Did the Ninth Circuit Create a Circuit Split? Analyzing Cedar Point Nursery v. Shiroma

Photo by Dan Meyers on Unsplash

Mike Chernoff, Blog Chair, University of Cincinnati Law Review

I. Introduction

The Fifth Amendment protects private property owners from their property being taken for public use, unless they are compensated sufficiently. California allows labor organizers to access agricultural employers’ properties to discuss labor issues, so long as certain conditions are met. This regulation was challenged by two agricultural employers that claimed it amounted to a taking. The Ninth Circuit upheld the dismissal of the claim, but the dissent claimed the majority’s decision created a circuit split. As this article will explain, the Ninth Circuit was correct to deny the Plaintiffs’ claim; in doing so, the court did not create a circuit split but instead followed established precedent.

II. Fifth Amendment Takings

The Fifth Amendment prevents private property from being taken for public use, unless there is “just compensation.”[1] The Supreme Court has recognized various categories of regulatory takings which apply to “regulatory actions that are functionally equivalent to the classic taking in which government directly appropriates private property or ousts the owner from his domain.”[2]

These regulatory takings include per se takings which include situations “where government requires an owner to suffer a permanent physical invasion of her property—however minor” and regulations that deprive an owner of “all economically beneficial us[e] of her property.”[3] A state law is determined to violate the Fifth Amendment if the regulatory restriction on private property “[forces] some people alone to bear public burdens which, in all fairness and justice, should be borne by the public as a whole.”[4] The Supreme Court provided an example of a permanent physical invasion in Loretto v. Teleprompter Manhattan CATV Corp., where a state law required landlords to allow cable television companies to install cable facilities on their property.[5] However, the Supreme Court also stated that “not every destruction or injury to property by governmental action has been held to be a ‘taking’ in the constitutional sense” in PruneYard Shopping Center v. Robins.[6] In PruneYard, the Supreme Court ruled that allowing the public to exercise the rights of free expression and petition on shopping center property was not an infringement of property rights under the Fifth Amendment.[7]

III. Cedar Point Nursery v. Shiroma

In 1975, California enacted the Agricultural Labor Relations Act which established the creation of the Agricultural Labor Relations Board (“the Board”) to “guarantee[] justice for all agricultural workers and stability in labor relations.”[8] The Board promulgated a regulation early in its existence that allows union organizers access to employees on their employers’ property in certain circumstances.[9] This regulation allows labor organizers to access an agricultural employer’s property for four days out of a 30 day period and limits how many hours the organizers can spend at the property.[10] The 30 day period begins after a labor organization has filed a notice.[11]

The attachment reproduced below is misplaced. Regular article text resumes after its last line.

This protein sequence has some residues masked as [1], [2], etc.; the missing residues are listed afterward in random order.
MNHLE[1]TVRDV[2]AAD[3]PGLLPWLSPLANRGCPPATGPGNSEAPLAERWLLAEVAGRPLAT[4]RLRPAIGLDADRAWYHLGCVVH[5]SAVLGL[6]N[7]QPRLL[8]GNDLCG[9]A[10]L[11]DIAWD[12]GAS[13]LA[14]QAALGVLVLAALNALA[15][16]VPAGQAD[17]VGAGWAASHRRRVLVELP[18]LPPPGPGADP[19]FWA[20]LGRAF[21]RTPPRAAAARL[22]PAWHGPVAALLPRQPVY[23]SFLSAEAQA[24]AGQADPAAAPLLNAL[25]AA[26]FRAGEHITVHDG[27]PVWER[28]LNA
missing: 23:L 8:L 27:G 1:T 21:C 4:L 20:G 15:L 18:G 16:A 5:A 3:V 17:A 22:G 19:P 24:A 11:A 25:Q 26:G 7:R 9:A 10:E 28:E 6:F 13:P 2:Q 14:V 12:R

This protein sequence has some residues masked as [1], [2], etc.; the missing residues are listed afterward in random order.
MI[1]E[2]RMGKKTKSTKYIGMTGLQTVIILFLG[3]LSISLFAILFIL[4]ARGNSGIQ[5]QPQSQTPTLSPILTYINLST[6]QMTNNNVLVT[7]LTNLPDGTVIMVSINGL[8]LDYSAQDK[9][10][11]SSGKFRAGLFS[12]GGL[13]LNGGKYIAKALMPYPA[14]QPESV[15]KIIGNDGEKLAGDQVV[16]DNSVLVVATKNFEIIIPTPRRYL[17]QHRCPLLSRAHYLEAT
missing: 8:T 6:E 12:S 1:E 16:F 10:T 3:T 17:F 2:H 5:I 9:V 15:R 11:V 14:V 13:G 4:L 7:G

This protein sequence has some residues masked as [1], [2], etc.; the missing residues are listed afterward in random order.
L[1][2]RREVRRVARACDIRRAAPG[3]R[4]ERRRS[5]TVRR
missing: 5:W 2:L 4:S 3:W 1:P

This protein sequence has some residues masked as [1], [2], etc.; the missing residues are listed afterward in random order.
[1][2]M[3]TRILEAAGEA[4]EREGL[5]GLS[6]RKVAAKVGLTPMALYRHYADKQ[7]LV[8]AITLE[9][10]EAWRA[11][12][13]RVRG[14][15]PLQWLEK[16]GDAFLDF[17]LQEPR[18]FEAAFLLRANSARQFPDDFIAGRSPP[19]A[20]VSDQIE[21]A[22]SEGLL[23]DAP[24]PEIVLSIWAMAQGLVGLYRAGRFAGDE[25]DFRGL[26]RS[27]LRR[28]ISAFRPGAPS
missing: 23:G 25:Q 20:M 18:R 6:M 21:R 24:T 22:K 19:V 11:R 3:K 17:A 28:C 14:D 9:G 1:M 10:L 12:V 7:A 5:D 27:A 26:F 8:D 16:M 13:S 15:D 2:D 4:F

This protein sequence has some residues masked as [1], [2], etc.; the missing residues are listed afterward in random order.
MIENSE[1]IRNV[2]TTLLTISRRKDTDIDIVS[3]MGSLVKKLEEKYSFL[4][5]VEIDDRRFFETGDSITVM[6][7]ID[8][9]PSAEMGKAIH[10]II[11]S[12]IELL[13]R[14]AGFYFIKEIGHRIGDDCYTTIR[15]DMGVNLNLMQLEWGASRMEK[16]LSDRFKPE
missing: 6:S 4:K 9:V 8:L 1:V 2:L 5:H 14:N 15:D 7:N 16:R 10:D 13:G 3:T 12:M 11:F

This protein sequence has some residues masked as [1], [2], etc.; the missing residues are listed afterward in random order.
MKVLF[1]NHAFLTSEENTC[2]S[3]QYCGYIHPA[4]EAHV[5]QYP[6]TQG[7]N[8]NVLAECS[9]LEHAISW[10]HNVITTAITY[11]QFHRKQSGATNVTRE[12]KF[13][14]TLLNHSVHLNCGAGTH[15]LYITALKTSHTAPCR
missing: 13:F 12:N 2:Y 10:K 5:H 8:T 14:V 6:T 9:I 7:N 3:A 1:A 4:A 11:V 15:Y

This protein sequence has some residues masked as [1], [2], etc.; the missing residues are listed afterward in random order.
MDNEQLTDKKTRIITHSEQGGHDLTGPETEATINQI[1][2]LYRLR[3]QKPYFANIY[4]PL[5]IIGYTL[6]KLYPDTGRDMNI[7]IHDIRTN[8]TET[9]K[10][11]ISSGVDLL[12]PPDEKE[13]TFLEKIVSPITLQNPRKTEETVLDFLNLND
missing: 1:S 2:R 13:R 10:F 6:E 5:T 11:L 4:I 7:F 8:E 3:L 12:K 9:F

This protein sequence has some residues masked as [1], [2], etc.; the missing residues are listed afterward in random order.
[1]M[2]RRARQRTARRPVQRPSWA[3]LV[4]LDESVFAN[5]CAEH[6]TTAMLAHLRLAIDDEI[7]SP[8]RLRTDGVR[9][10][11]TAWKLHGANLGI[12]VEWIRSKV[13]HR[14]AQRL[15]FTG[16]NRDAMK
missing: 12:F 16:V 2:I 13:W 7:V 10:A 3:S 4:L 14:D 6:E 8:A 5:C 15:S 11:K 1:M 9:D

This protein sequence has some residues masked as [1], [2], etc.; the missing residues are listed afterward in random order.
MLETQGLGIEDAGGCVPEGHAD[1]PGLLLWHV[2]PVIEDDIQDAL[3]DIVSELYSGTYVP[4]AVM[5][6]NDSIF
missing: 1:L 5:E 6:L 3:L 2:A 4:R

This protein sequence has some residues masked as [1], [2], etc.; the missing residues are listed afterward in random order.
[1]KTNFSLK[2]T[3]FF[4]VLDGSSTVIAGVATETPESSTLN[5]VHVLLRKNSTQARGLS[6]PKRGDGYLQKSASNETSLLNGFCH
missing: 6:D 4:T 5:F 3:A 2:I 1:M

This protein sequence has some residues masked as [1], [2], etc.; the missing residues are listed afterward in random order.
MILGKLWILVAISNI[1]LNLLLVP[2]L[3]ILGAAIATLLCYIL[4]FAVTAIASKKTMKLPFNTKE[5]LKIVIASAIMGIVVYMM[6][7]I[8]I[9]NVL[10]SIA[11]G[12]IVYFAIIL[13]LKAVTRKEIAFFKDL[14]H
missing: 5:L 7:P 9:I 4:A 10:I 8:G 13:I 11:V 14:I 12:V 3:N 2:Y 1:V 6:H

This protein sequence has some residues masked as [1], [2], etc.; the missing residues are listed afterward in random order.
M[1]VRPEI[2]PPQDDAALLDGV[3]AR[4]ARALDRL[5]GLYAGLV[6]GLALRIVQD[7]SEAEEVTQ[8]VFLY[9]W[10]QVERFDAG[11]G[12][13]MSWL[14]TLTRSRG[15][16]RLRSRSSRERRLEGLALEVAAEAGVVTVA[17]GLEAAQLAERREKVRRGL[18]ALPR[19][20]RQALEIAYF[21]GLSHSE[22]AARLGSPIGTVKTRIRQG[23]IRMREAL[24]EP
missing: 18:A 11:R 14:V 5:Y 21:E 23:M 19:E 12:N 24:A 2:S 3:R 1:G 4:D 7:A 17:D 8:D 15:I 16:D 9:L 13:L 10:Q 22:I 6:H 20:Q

In 2015, Cedar Point, an Oregon corporation with a California nursery, and Fowler, a California shipper of grapes and citrus, each had separate incidents of organizers of the United Farm Workers Union seeking access to their employees.[12] In February 2016, Cedar Point and Fowler (“Plaintiffs”) filed a complaint for declaratory and injunctive relief against the Board, claiming the Board’s access regulation amount to a taking in violation of the Fifth Amendment and an unreasonable seizure in violation of the Fourth Amendment.[13] The District Court granted the Board’s motion to dismiss and the Growers sought an appeal to the Ninth Circuit Court of Appeals.[14]

On appeal, the Plaintiffs based their Fifth Amendment argument on the theory that the Board’s access regulation constituted a permanent physical invasion of their property.[15] The Plaintiffs argued that intermittent physical invasions can be permanent if there is no “contemplated end-date” to the intrusions.[16] The Ninth Circuit disregarded this argument, finding that the regulation did not create a permanent physical occupation because the Plaintiffs’ property could not be continuously traveled by the public at any time.[17] The Ninth Circuit further stated that the Board’s regulation did not constitute a taking because the only property right affected was the right to exclude.[18] The Ninth Circuit affirmed the dismissal by the District Court.[19]